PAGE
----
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Johnny Young and the Stellar Dogs, Cosmic Alley | The Vinyl Anachronist











There’s an interesting story behind keyboardist Johnny Young and his new outfit, the Stellar Dogs. Johnny Young’s from Brooklyn, and he was playing at B.B. King’s when he heard a trio of Eastern European playing the blues–unusual in and of itself. Still, there was something about guitarist Jernej Bervar (Slovenia), bassist Akos Forgacs (Serbia) and drummer Milos Branisavljevic (also Serbia) that made him realize wow, these guys can play anything they want. “Multi-time signatures, unusual modes, challenging chords, the sky was the limit.” This might sound familiar to fans of fusion legends such as Al Di Meola and Weather Report, but what’s surprising about the Stellar Dog debut album Cosmic Alley is just how accessible and fun it is.

Young knows plenty about eclectic styles–he’s opened for everyone from Mick Taylor to Spacehog to John Mayall to UFO. (That UFO? Apparently so.) Young has recorded in a number of genres such as alternative rock, jazz and blues, so his idea for the Stellar Dogs was to do it all, knowing his three new friends could keep up. That’s exactly what you’ll find in Cosmic Alley, a little bit of everything, all played extremely well.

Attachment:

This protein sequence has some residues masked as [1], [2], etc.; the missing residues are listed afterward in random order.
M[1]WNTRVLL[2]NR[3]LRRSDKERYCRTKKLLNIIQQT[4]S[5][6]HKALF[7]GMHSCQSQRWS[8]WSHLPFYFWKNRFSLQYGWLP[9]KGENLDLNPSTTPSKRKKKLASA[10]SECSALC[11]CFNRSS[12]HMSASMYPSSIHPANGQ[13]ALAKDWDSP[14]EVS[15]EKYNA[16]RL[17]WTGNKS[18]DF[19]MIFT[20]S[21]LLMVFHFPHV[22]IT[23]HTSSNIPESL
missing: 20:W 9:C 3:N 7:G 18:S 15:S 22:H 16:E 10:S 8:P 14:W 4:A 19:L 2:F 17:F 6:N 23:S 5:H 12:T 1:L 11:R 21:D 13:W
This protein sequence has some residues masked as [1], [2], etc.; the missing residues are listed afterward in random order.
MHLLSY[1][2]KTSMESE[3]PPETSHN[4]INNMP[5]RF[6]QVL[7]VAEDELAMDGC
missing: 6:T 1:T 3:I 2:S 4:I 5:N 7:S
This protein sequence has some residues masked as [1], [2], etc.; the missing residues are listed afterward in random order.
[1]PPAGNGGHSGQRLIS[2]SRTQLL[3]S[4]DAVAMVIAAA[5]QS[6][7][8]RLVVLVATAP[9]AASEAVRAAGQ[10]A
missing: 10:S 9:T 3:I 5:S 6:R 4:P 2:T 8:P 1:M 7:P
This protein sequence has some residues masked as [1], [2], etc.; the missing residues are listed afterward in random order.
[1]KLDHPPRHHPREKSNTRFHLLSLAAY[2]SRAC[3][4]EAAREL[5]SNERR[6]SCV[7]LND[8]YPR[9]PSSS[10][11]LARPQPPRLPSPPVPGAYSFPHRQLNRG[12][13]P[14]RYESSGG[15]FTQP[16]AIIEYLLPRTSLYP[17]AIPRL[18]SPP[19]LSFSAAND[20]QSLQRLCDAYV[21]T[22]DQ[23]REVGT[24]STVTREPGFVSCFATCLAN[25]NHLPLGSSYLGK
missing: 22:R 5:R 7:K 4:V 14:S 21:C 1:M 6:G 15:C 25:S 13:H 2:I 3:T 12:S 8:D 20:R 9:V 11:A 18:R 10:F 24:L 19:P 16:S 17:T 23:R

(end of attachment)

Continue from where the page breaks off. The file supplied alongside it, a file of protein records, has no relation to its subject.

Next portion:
For example, the opening “Starship” is classic fusion, wild and loose and all over the place–there’s those continuously shifting time signatures Young promised. A couple of songs later you’re submerged in “Sweet Love Devine,” which is a romantic ballad that gains energy and speed as it moves forward without losing the central theme of adoration. Each of these six tracks are extended jams, full of invention, tight enough to avoid improvisation and other tangents. The Stellar Dogs are focused and alert, even when moving at breakneck speeds.

The most surprising track is “The Vampire’s Lair,” which will definitely remind you of a lost track from the Edgar Winter Group. It has a sinister Halloween feel to it with just a touch of Big Daddy Roth and his dragster-driving monsters from the ’60s. Young was inspired by Hungarian folk music, especially compositions in minor keys, and the Stellar Dogs turn it into a psychedelic rock instrumental that might be at home in a horror movie–a really good one. This song alone proves that Johnny Young was right–these guys can play anything they want, and have a great time doing it.

 











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